Tuesday, October 4, 2011

What is a stay at home mom anyway?

So I've been trying to get my head around this anew lately and on the round about I've been doin a lot of justifying and explaining and rationalizing and reworking.


Here's what I've come up with:
1. Every family has to do what works for them (this goes without saying but I'm about to make a strong case for my way of thinking)
2. The kids of families who have one mostly at home parent appear to me to be better off: well adjusted, secure, relaxed, comfortable, however you want to say it, they seem like they got the better deal.
3. When I'm a working person it takes up a lot of my creative energy.  This is the very same energy that I could be focusing on my family's quality of life.
          Examples: making homemade food including bone broth, ferments, and more veggies; growing my own                      food; sourcing cheap or free clothes, toys and other necessities.
4. When I'm a working person the scheduling of it all makes me stressed out especially when trying to schedule childcare too.
5. When I'm not stressed out the family is better off: we eat better, we relax more, we slow down.

So, isn't that the goal?  Stress kills right?  So if I live without all the extras but I live with less stress I'm winning right?  And my family wins too.  Kids don't get shipped here and there, we have the presence of mind to look at each other and take each other in.  We laugh a little more.  We skip the lunch out and the fancy clothes.  But what we gain appears to be health, wealth, and happiness in comparison. Am I right?

Slowing down is the biggest thing I've learned as a SAHM (Stay At Home Mom).  We SAHM's don't seem to "do" much.  But what we accomplish is pretty GREAT (by great I mean large, huge, massive).

I've often wondered what made my siblings and I ok?  We grew up in a household of broke parents who fought all the time.  There are many more details I won't go into. Suffice to say they are on the negative side.

And yet, we all came out of it relatively ok.  None of us is homeless or addicted to substances or in jail.

I attribute this to my mother being at home.  Our early life was not rushed around.  We lived in the same place for 12 years.  We grew like weeds in the earth, warmed by the sun and refreshed by the rain.  No one traipsed us from home to daycare to home and back.  We had the luxury of time and space.

These are the lessons of motherhood: time and space.

1 comment:

  1. This is so on my mind, too, Janelle. Staying at home has its own challenges, but I agree that the rewards have more value to me. I was just taking this all in this morning as I just got my daughter, sick with a rare cold (wish I still had breastmilk!), back to sleep. If I was working I would have been stressed that she wasn't sleeping and I wasn't sleeping and I would have had to get up and leave her all day and come home stressed and drained to a fussy, needy, sick child. I feel grateful to be able to be with her, especially during these young years. [Breastfeeding plug: If I was nursing, I doubt she would be sick. Sad about lost milk supply from this pregnancy. Post coming.... ;) ]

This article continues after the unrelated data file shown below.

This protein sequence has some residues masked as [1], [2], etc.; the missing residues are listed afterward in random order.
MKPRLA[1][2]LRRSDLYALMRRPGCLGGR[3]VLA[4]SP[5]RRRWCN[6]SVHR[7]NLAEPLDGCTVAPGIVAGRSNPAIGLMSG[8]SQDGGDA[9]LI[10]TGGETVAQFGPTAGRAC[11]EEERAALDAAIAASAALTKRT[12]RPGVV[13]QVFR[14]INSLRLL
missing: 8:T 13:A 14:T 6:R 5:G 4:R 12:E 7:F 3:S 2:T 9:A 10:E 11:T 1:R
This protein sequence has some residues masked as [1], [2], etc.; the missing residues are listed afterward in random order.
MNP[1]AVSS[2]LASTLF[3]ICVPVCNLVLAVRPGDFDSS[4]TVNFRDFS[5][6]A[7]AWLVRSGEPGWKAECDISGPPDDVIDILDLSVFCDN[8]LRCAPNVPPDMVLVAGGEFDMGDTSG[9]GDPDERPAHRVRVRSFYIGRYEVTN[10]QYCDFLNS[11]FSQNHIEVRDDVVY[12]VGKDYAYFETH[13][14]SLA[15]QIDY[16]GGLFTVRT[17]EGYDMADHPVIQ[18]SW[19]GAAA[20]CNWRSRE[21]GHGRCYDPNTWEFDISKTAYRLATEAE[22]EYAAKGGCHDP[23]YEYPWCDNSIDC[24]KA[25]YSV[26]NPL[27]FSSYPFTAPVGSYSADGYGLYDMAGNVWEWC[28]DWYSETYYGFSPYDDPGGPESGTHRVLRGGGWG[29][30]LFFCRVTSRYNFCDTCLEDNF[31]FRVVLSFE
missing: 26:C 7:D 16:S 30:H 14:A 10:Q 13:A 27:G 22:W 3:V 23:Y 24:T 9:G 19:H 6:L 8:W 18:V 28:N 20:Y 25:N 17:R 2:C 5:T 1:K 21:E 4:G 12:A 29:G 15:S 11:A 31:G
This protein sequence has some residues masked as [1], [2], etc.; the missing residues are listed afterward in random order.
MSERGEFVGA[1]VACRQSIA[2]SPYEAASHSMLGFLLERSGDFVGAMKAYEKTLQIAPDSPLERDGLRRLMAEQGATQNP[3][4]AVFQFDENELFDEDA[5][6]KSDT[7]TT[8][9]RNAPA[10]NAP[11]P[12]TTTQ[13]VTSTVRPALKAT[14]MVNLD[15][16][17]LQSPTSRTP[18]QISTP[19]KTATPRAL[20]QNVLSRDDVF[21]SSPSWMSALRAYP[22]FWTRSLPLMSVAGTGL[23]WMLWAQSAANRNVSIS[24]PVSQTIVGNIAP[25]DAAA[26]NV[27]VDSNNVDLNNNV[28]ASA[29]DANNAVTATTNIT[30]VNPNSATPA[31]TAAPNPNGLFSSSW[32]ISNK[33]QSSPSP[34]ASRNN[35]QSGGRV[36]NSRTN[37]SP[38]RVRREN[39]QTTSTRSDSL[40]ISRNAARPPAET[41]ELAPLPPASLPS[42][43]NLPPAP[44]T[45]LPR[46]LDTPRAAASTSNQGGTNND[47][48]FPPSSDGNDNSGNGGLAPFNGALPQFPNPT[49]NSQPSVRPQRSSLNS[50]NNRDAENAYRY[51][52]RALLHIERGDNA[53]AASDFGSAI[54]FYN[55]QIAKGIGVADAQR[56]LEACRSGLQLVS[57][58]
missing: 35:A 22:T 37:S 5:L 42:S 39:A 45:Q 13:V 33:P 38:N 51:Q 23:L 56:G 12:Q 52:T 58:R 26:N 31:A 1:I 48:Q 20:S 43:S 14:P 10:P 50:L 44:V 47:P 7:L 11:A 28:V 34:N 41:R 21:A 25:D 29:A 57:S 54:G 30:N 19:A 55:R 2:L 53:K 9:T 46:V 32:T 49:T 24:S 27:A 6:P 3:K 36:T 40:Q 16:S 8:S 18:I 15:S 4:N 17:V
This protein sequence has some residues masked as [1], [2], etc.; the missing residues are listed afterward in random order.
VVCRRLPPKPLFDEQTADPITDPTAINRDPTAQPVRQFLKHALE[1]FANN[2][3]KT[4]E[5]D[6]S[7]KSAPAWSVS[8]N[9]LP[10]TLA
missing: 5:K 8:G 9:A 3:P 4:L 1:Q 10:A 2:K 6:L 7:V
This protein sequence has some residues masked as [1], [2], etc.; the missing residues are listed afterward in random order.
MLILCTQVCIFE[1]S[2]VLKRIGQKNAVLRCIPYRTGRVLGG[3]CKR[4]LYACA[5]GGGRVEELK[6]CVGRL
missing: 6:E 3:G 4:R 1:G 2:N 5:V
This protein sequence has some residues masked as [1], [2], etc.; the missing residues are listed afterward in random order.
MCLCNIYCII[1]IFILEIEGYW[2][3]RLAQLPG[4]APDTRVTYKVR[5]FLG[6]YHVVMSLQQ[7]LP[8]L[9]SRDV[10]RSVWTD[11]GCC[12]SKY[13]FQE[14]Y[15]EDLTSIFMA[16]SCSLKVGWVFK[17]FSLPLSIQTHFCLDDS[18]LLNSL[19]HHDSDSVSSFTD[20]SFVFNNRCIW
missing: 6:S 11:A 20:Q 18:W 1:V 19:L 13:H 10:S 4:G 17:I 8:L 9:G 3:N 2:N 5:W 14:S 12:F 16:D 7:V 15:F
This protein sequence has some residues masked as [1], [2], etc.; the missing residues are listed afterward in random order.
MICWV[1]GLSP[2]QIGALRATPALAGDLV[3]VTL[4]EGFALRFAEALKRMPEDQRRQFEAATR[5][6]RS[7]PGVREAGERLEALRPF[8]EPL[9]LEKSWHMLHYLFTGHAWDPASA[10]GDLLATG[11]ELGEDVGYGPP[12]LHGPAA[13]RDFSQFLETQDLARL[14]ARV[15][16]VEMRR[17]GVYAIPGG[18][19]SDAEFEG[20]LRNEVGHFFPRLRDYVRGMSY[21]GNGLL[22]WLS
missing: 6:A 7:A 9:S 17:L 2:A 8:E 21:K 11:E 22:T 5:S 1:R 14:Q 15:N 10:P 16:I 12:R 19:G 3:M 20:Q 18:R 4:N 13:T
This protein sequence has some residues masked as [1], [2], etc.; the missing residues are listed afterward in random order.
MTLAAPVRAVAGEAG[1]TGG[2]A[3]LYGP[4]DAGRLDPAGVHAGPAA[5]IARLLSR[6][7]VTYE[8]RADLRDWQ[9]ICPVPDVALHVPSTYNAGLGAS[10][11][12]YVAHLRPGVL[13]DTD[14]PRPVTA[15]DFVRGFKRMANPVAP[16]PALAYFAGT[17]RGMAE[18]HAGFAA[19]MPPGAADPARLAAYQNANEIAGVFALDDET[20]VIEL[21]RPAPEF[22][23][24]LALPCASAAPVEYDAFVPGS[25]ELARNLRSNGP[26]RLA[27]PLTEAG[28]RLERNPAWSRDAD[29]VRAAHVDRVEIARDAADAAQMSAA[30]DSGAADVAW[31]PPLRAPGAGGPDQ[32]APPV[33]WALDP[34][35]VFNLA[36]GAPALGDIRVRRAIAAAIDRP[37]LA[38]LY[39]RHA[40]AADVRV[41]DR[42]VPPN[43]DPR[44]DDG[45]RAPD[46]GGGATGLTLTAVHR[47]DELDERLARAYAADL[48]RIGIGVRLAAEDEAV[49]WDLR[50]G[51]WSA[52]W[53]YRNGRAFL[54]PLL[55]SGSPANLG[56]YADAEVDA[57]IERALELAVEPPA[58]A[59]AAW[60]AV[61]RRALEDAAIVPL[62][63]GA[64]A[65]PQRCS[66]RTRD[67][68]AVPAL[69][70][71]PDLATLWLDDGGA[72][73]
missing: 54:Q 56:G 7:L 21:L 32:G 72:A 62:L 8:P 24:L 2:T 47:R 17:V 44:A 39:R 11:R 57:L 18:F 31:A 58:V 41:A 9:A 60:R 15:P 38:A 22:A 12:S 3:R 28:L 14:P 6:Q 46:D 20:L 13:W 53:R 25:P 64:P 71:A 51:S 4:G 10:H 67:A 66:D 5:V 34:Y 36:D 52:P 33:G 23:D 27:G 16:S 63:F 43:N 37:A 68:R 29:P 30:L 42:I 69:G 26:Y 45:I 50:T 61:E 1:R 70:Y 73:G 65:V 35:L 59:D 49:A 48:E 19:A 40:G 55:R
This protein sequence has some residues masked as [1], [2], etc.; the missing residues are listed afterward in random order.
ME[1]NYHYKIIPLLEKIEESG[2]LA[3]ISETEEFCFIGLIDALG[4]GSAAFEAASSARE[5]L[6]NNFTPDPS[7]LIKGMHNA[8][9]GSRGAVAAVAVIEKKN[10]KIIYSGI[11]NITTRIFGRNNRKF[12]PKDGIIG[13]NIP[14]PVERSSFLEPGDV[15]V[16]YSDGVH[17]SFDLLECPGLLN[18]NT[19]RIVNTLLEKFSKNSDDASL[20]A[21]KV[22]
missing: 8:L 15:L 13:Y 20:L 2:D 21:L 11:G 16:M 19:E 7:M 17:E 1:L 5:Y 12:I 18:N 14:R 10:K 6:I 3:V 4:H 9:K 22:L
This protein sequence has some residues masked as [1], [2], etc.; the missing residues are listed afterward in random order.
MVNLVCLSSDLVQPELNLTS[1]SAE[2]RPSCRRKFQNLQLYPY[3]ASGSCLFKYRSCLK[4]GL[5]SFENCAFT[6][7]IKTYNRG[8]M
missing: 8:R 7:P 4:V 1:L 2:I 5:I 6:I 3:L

What really struck me about what you wrote, though, was the time and space part. Have you read Simplicity Parenting or seen the online bookgroup that is starting this week? Well, it's a good book -- simplifying environment, schedule and rhythms -- and this week's question is "What about childhood would I like to preserve for my daughter?" The first things that came to my mind were time and space. I just want her to have room for (as the author puts it) "the slow emergence of her identity, resilience and well-being." Time for wonder and feelings and ideas and relationships to be worked out. Just time to live and be and grow. I need that and she needs that. (http://www.simplicityparenting.com/blog-2/)

    I also appreciate that your own story implies that I don't need to be perfect but I do want to be there for her. That's what does and will matter to me in the end. As Radha and I were discussing, who knows how long we have together. Scary, but real thought....

    Love this, mama. Keep the blog posts coming! :)
    sheila

    ReplyDelete